How to Turn Stress into a Good ThingBy Shamash Alidina | April 27, 2015 | 0 comments
Stress has a bad reputation, but that doesn't mean you can't become friends.
Stress has got a bad reputation. A quick search for the term “stress” online, and I find the first five websites are about reducing stress and dealing with anxiety and depression. Magazines are full of tips for reducing stress. And the popular term mindfulness in part came from Jon Kabat-Zinn’s pioneering program called Mindfulness-Based Stress Reduction.
But is stress really that bad? If you watch the talk by Health Psychologist Kelly McGonigal on TED, you may be pleasantly surprised. She highlighted a huge piece of research at University of Wisconsin-Madison that shocked many people. The research on 29,000 people over 8 years discovered that your view of stress impacts your health far more than the stress itself.
The research found that if you think of stress is always bad for you, then your prediction will come true. But, if you think stress is a good thing—it energizes you, challenges you and gets you moving—you’re also correct. People with a positive view of stress lived many years longer than those with a negative view of stress—an amazing fact.
So stress itself isn’t so bad after all. Part of the reason I titled my book, The Mindful Way through Stress, was to emphasize that it’s about discovering how to move within the feeling and experience of stress effectively, rather than just reducing stress.
Short-term stress can, in fact, boost your immune system, make you more social, improve learning—and it may improve memory.
But here’s an important point. We’re talking about short-term stress. Chronic stress isn’t such a good thing. Exercise is good for your body, as long as you’re not exercising all day, every day. So a bit of stress is fine from time to time, as long as you know how to let go of that stress. Mindfulness meditation is one excellent way to achieve that.
Mindfulness can help you to spot not only when your stress level is rising, but what your personal reaction to that stress is. Imagine you have an interview coming up. Do you think, “I love this feeling. I feel so energized and pumped up to do this interview!” Or do you think, “Oh no, I’m so stressed! I need to meditate away this feeling as soon as possible.”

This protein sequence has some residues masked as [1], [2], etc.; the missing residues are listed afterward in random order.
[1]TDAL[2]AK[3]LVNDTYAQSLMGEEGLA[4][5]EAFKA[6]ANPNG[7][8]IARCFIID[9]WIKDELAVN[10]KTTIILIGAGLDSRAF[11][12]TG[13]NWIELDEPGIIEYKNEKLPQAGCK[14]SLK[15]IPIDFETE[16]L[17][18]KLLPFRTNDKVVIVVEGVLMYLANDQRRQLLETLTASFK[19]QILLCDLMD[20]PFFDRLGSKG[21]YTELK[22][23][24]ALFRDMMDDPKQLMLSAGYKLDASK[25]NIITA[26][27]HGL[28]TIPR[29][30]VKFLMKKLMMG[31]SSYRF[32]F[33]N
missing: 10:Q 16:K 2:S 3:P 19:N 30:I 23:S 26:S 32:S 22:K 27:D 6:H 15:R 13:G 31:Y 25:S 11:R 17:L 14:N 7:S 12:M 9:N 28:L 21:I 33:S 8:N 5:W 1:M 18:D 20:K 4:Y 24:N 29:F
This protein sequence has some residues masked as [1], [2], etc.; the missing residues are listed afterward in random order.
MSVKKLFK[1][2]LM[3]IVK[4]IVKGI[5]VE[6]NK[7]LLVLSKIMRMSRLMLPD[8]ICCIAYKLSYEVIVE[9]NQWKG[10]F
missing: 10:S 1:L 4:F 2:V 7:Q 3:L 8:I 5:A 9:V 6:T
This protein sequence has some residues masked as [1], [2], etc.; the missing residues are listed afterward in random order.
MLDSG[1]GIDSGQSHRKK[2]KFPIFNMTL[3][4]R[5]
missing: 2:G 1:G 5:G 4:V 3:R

Hans Selye, the renowned researcher who discovered the dangers of the stress response, later coined the terms eustress and distress. He was keen to emphasize that all stress is not bad. Eustress is a positive experience, the stress you feel when you’re having fun on a roller-coaster, or down a ski slope. Or even in an interview for that matter. And distress arises when you tell yourself you don’t like the feeling and experience that you’re having.
Here’s a simple, short exercise to help you to re-frame your stress next time your heart begins to race. Give it a go now if you have time, and again when you feel your stress levels rising:
- Find a place to comfortable sit or lie down, and close your eyes if you can.
- Spend the first minute being aware of your body and getting comfortable. As time passes, you’ll notice more body parts that are tense and begin to relax them as far as you can.
- Notice the physiology of the stress response in your body. Your heart racing, the tingling in your stomach and/or fingers. Any tension in your body.
- Say to yourself There is a positive side to stress. Stress can be energizing and uplifting. In the short term, stress can boost my immune system, improve performance and optimize learning. Combine this with a little smile on your face.
This combination of mental reframing with a little smile on your face will help to start changing the feeling of stress to be a more positive experience.
Hopefully, you don’t feel a failure for feeling stressed—stress is a natural feeling to have from time to time. Discover not just how to reduce stress, but how to reframe that very human experience.
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About The Author
Shamash Alidina is the author of Mindfulness For Dummies and most recently, The Mindful Way through Stress. Visit his website at The Mindful Way through Stress. This piece originally appeared on the website of Mindful magazine.